What attitudes do the main characters from The Kite Runner have toward religion in the book?How do they compare to the popular Western idea of Islam?
Amir: Amir's attitude toward Islam changes throughout the novel. In the beginning as he listens to the mullahs (religious teachers) at school, he seems to weigh their teachings and checks them against what Baba says or does. After he betrays Hassan, Amir distances himself from his god and religion because of his guilt. Near the end of the novel, after Amir has redeemed himself and rescued Sohrab, he prays for the first time in many years and begins to reestablish his relationship with Islam.
Baba: Baba's view of his religion is much more pragmatic than some of the other characters'. When Amir questions Baba about whether drinking alcohol is a sin (that is against Islamic law), Baba tells Amir that the only sin is theft--this seems to be a code of ethics that Baba has developed himself, one which is not based on any strict adherence to a particular religion. While Baba appears to go to religious services and follow Afghan customs when he is in the States, religion never really plays a significant role in his life.
Hassan: Although Hassan practices a different for of Islam than Baba and Amir (he's a Shiite Muslim), his relationship with his religion is much more personal. Hassan is naturally a kind and loyal character, so he naturally has no problem following the customs of his religion and practicing a moral lifestyle.
The Characters in the book "The Kite Runner" have different attitudes about religion. Baba, Amir's father scoffs at religious Zelots and fears that they will bring down his country. When Amir is taught Islam in the fifth grade and tries to share what he has learned with Baba, his father brings him down.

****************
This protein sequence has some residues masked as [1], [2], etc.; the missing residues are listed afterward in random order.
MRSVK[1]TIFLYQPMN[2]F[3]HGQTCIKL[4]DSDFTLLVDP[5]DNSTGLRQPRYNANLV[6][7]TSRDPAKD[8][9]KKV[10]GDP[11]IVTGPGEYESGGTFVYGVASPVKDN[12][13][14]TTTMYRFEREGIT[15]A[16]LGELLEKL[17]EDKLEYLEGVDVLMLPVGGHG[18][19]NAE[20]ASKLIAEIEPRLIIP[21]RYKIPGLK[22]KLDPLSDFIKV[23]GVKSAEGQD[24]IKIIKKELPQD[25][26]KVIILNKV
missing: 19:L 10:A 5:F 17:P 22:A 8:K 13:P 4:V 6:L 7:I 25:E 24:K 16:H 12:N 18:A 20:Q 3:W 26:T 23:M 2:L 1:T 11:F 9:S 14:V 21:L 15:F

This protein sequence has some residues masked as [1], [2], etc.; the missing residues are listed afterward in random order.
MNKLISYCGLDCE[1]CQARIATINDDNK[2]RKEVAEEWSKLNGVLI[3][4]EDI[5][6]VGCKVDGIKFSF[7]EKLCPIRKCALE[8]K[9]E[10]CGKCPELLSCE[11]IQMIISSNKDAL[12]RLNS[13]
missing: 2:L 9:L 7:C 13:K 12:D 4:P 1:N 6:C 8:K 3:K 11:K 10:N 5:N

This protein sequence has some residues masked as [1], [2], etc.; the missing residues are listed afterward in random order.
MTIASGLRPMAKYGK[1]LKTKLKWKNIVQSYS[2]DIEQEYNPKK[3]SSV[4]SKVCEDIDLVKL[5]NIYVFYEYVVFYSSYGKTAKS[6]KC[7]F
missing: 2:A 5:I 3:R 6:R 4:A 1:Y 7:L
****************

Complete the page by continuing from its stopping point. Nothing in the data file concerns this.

"You’ll never learn anything of value from those bearded idiots."
Rahim Khan is more spiritual than Baba. He may have drank and did not say a lot in the early years about his faith, but as he nears his death he has come to his faith as a Muslim. He goes to worship when he feels well enough. He asks Allah to forgive him when he speaks of things that he wish that he had done differently.
"Then I would pray namaz, cook something, eat, read some more, pray again, and go to bed."(203)
Assef is Taliban. He follows the doctrine of the religious zealots but is basically a sadist. He is the enemy through-out the book.
Hassan, Amir's half brother, is more spiritual than Amir. He practices the traditions of his religion such as wearing black for forty days after he learns of Baba's death from Rahim. When Hassan's son is born he hands him to Rahim to sing the birth prayer song.
"He handed him to me and I sang the prayer of Ayat-ul-kursi in that little boy's ear."(211)
Amir had become Westernized after he and his father had moved to America. He tried hard to leave all that was Afghanistan behind him. He left his faith as well. After he saves Hassan's son, he returns to his faith. He creates a makeshift prayer rug on the floor and bows to Allah.
"I throw my makeshift jai-namaz, my prayer rug, on the floor and I get on my knees, lower my forehead to the ground, my tears soaking through the sheet. I bow to the west. Then I remember I haven't prayed for over 15 years."(345)